Mix all ingredients at medium speed until well combined. Spread onto cooled cake and allow frosting to set before cutting.
Since making it for the first time in the summer of 2009, this cake has become my go-to recipe when I need (or want) to bake for something important. It's simple, dependable, and it tastes wonderful every time. I know I can make it when I'm short on time, or in an unfamiliar kitchen, or when I really, really don't want to mess up.

So when I went to Columbus to meet my boyfriend's parents for the first time, I knew this would be the perfect thing to make for them. They loved it! They even asked me to make them another one before I left. Unfortunately, I didn't have enough time to do that. But I did give Matt's mom a copy of Molly Wizenburg's book, A Homemade Life. Next time I visit, I hope we can make it together. 

I usually make it in a round baking pan, but it's such an adaptable recipe that a square one works just as well. It would probably make good cupcakes, too! I'll be posting a recipe for a different lemon cake (it's my mom's' favorite kind of cake, so I'm constantly trying different variations) that has a lemonade buttercream frosting. That would go well with this, too . . . Hmm . . . 

Recipe for French-Style Lemon Yogurt Cake
From A Homemade Life by Molly Wizenburg
Makes one 9-inch round cake.

For the Cake:
1-1/2 cups unbleached all-purpose flour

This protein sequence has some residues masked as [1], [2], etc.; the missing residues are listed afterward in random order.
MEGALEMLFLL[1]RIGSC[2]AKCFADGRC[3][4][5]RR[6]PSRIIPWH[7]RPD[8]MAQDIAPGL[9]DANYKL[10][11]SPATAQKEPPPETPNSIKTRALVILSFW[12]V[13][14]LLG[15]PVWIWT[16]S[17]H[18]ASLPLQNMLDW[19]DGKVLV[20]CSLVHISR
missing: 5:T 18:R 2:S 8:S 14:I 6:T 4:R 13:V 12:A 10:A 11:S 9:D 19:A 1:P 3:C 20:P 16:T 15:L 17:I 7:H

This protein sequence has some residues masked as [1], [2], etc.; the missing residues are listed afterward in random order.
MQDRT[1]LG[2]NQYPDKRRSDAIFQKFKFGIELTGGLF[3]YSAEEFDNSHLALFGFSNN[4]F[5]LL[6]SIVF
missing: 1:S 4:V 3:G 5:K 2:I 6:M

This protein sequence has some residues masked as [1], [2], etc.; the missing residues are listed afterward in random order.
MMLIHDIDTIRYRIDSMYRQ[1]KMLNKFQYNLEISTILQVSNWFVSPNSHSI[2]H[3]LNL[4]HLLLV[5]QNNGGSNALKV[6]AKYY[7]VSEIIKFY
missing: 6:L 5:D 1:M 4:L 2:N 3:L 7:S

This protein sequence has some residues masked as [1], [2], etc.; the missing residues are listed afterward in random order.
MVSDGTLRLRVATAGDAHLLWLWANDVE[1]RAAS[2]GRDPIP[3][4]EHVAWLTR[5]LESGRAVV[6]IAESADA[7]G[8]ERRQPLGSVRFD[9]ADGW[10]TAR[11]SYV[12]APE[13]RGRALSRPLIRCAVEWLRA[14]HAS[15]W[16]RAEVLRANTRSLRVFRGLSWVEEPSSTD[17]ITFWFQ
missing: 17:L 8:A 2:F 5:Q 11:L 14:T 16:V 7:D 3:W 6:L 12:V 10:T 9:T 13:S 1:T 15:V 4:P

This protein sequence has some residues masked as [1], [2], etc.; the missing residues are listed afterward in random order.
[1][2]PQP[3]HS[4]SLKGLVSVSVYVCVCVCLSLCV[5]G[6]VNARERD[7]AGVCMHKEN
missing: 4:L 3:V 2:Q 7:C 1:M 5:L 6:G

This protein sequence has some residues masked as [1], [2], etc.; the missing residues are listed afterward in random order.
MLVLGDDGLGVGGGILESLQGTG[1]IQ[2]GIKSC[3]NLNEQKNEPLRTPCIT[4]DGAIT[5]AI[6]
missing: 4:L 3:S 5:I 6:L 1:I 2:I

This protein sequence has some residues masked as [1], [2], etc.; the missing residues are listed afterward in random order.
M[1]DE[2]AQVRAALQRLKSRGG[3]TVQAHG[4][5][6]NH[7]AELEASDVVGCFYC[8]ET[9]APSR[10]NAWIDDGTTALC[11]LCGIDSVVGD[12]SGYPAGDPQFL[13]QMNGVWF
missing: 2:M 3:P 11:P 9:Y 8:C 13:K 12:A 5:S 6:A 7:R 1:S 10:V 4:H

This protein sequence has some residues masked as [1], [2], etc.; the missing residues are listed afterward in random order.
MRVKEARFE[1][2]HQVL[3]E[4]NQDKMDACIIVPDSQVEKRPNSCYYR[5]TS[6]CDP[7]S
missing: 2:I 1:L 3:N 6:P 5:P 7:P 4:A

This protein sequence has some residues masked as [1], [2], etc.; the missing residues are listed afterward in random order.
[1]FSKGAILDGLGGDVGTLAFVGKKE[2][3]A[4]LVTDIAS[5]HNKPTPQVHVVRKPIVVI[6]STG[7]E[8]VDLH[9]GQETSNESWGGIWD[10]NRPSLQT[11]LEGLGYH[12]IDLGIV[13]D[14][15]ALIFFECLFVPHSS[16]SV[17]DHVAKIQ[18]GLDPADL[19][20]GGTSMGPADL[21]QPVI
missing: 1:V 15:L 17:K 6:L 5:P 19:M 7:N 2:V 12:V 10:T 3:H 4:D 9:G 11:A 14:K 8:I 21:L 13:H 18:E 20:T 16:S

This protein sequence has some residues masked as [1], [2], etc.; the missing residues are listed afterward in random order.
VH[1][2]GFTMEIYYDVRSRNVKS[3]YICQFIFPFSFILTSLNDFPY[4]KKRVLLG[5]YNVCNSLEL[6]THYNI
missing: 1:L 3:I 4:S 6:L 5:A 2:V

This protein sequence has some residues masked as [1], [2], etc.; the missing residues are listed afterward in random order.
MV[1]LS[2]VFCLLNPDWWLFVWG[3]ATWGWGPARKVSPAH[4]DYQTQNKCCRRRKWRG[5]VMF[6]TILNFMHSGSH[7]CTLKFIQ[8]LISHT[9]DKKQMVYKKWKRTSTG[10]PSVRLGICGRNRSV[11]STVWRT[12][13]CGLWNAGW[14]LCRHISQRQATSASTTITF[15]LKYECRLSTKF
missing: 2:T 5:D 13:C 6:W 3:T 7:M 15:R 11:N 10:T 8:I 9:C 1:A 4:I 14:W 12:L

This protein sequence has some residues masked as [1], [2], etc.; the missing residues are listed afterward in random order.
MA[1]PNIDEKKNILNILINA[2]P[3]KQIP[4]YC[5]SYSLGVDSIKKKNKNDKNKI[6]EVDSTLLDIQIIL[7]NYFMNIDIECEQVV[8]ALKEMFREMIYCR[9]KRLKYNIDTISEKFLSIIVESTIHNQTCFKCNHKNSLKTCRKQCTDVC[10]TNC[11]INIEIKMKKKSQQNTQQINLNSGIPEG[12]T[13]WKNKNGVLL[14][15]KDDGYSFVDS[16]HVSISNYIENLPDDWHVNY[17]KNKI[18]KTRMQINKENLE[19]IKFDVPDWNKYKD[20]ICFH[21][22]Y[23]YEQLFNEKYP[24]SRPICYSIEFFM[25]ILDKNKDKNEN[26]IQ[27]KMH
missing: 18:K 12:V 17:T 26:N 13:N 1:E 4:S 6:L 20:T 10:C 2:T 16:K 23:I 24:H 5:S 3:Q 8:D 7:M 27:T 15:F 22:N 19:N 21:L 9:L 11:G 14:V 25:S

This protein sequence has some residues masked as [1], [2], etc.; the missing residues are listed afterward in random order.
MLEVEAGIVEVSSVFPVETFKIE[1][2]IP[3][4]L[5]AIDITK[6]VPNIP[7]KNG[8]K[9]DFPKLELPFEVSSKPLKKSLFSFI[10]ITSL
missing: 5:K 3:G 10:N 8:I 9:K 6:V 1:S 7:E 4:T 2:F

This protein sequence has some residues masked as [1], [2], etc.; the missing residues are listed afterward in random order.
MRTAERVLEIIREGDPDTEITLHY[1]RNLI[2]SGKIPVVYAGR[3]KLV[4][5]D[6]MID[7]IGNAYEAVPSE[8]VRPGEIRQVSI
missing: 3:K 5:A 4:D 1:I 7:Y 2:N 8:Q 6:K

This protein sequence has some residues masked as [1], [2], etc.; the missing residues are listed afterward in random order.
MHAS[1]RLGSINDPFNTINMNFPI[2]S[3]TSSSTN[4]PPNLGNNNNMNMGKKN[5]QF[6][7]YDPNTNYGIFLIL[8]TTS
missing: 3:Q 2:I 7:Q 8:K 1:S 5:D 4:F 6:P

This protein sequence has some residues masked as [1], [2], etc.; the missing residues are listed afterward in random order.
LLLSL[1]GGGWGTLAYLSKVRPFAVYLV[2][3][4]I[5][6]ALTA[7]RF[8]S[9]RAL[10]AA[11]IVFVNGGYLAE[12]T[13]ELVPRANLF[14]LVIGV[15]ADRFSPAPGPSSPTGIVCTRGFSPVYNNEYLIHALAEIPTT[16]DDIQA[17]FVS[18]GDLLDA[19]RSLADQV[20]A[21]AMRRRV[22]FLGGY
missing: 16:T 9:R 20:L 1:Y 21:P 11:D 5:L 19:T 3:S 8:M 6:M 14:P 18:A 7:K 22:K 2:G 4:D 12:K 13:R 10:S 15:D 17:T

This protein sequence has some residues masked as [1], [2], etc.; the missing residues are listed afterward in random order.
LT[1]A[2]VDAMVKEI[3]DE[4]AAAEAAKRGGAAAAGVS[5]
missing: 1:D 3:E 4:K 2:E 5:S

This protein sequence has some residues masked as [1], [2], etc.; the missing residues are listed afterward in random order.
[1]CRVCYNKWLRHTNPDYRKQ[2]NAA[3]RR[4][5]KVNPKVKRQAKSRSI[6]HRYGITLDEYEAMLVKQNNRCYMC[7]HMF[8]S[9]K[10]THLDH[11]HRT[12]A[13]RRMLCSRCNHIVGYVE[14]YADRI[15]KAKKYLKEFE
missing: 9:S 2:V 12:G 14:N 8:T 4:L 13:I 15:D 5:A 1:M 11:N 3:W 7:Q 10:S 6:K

2 tsp baking powder
A pinch of salt
Zest of one lemon
1/2 cup well-stirred plain whole-milk yogurt
1 cup granulated sugar
3 large eggs
1/2 cup vegetable oil

For the Lemon Syrup:
Juice of one lemon
1/4 cup powdered sugar, sifted

For the Lemon Icing:
1 cup powdered sugar, sifted
3 tbsp lemon juice

Preheat oven to 350 degrees F. Grease and flour a 9-inch round cake pan. In a large bowl, combine yogurt, sugar and eggs and mix well.

In a separate bowl, whisk together the flour, baking powder, and lemon zest. Add the flour mixture in with the yogurt mixture and blend. Mix in the oil and stir until well combined. The batter should be very smooth.

Pour into prepared pan and bake for 30-35 minutes or until a toothpick comes out clean. Cool in pan for 20 minutes and then turn out onto a cake rack or serving plate to cool.

While cake is still warm, mix together lemon syrup ingredients and spoon over cake. Let cake cool completely.

For the lemon icing, whisk together ingredients and spoon over cooled cake. Wait until icing has set, about one hour. Serve. 

(If you can't wait, don't. Who cares.)
This cake, dear readers, is a birthday cake classic. The person lucky enough to receive one of these from your kitchen for his or her birthday will thank you. So will everyone at the party. 

This is not a "light" cake. (In case you were wondering, cakes aren't really supposed to be in that category to begin with.) This one is particularly rich, with a generous coating of chocolate malt frosting to round out the moist, yellow cake inside.